Found this illustration via The Examining Room of Dr. Charles. I'd say it captures the feel of most family doctors' offices just right except that the tape the woman sitting behind the doctor is tangled up in should be red instead of white.

For other depictions of various medical specialties, go to this exhibition on the art of Jose Perez.

Tuesday, March 09, 2010

A Top 50 Blog!

My blog is number 35 on this list which came out a while ago and is in no particular order. Amazing, considering how infrequently I post. But I am more about quality than quantity. That is, after all, why I left seeing 24+ patients a day and now see about 4-6 patients/day in my little micropractice.

Speaking of Top 50 blogs, I notice over on the excellent DB's Medical Rants site that he is posting his monthly workout tally on his blog, I guess to hold himself accountable for his exercise regimen. Likewise, over the past few years, I have come to the realization that I need to be pushed to exercise.

Like many of you, I had my gym membership that got used for the first few months, only to languish and fall to the wayside as my schedule got busy and motivation waned.

Then a few years ago, my wife showed me this newspaper article about a trainer that can help you dunk. I thought, why not give it a try? So I called the trainer up and he has been training me ever since. I haven't dunked a basketball yet (at least not on a 10 foot rim), but I have touched the rim, something I haven't done since college. In case you're wondering, I'm only 5'9".

But I am convinced that if I keep at it, I will eventually achieve my goal and dunk. Just like I was able to establish my solo micropractice. But I still need some coaching to help get me where I want to be.

That is what we can all use sometimes, whether is is losing weight, eating better, managing time, etc. A little coaching. And a willingness to work at it.

Monday, March 08, 2010

The 7 Doctors and the Patient

Once upon a time, there were six doctors in a hospital. One day the admission clerk told them, "Hey, there is a patient in the hospital today."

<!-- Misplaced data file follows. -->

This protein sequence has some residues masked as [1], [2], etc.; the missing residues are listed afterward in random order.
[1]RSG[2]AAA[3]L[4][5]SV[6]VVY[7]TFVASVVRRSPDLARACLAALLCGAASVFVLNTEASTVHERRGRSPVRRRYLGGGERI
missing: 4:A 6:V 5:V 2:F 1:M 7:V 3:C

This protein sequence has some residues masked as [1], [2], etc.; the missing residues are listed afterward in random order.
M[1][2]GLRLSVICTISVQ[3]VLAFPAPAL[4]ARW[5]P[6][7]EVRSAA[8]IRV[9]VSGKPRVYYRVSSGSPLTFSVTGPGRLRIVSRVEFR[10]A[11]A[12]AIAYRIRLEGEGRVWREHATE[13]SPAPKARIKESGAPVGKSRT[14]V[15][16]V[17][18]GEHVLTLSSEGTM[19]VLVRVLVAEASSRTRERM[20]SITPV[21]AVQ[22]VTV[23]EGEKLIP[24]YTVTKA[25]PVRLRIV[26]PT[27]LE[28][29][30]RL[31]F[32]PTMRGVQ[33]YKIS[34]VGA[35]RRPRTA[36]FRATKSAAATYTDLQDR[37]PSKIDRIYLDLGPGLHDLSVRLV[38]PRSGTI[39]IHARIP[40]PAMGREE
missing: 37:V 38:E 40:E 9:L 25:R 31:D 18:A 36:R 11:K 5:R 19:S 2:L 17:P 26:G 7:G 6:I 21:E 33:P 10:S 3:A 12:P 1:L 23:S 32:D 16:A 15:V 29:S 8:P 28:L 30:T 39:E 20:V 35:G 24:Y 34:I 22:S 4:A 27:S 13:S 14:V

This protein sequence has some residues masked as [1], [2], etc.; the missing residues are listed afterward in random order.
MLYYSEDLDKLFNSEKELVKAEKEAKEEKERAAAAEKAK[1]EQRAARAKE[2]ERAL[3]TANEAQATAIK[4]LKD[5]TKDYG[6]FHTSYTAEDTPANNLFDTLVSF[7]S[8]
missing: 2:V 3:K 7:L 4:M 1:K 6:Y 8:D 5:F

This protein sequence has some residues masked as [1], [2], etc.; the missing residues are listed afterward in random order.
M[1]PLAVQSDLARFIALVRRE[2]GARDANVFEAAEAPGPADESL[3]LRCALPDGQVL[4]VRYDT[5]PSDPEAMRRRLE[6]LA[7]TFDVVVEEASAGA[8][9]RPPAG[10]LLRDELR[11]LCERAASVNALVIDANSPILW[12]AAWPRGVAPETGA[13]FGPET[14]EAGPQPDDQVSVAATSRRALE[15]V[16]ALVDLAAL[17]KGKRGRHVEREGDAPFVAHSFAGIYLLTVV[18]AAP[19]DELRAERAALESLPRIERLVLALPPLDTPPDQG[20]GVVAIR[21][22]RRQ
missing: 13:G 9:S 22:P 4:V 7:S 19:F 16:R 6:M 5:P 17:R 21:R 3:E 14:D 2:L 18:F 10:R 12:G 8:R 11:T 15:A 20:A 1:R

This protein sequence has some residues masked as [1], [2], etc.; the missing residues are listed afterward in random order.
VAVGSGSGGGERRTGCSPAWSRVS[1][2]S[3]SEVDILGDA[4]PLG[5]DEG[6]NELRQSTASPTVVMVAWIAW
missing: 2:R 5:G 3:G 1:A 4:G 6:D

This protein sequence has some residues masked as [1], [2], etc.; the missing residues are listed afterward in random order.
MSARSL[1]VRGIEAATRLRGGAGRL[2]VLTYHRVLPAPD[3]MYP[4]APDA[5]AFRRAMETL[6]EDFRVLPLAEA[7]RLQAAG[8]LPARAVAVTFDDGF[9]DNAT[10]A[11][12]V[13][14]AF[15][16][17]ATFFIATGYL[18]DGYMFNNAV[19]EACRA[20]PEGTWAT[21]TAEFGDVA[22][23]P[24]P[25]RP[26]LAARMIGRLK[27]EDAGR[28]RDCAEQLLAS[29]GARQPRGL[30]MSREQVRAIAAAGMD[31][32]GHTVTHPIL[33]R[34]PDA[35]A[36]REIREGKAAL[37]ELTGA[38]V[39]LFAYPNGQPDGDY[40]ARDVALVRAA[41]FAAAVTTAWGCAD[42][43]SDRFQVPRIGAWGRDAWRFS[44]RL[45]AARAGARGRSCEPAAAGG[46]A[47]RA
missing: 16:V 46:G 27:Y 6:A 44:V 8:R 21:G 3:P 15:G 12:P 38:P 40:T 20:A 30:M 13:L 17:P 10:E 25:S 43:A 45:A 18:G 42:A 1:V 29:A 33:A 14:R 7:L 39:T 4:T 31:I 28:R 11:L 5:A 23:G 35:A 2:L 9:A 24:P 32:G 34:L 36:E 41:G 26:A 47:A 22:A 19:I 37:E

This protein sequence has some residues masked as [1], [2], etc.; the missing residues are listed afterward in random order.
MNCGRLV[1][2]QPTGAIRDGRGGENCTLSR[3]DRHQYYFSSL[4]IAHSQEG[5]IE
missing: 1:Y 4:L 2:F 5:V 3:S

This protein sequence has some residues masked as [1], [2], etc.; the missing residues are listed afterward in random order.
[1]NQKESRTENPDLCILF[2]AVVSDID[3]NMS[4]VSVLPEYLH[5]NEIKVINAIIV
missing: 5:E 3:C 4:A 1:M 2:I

They had no idea why the patient was in the hospital. They decided, "Even though we have no old chart, let us go and examine the patient anyway." All of them went to where the patient was. Every one of them touched the patient.



"Hey, this is atopic dermatitis," said the first doctor who touched his skin, for he was a dermatologist.

"Oh, no! it is acute lumbago," said the second doctor who touched the back, for he was an orthopedic surgeon.

"Oh, no! it is paroxysmal tachycardia," said the third doctor who touched the chest of the patient, for he was a cardiologist.

"It is temporomandibular joint syndrome" said the fourth doctor who touched the jaw of the patient, for he was an otolaryngologist.

"It is spastic colitis," said the fifth doctor who touched the belly of the patient, for he was a gastroenterologist.

"No, it's lacrimal duct obstruction," said the sixth doctor who touched a tear from the eye of the patient, for he was a ophthalmologist.

They began to argue about the patient and every one of them insisted that he was right. It looked like they were getting agitated.

A seventh doctor was passing by and she saw this. She stopped and asked them, "What is the matter?" They said, "We cannot agree on the patient's diagnosis." Each one of them told what he thought the patient had.

The seventh doctor took a good look at the patient and said, "I know this man. This is Joe, and he is having an acute stress reaction because he just lost his job and his wife is being treated for breast cancer." And she shook his hand, offered some reassurance and made Joe feel better, for she was his family doctor.

Based on a well known story about an elephant.

Sunday, March 07, 2010

3 hours vs 36 minutes

That's the difference between how much time my patients get with me per year vs a typical primary care practice, using the same kind of calculation from this article posted at kevinmd.com found by way of the Ideal Medical Practices blog.

Assuming 2 weeks of vacation a year and a patient panel of 500:
50 weeks a year x 30 hours per week divided by 500 patients = 3 hours.

Compare this to the 36 minutes per year patients get in a typical primary care doctor's office with a patient panel of 2500.

"I can see you today."
"I can see you on time."
"We can take all the time you want and need."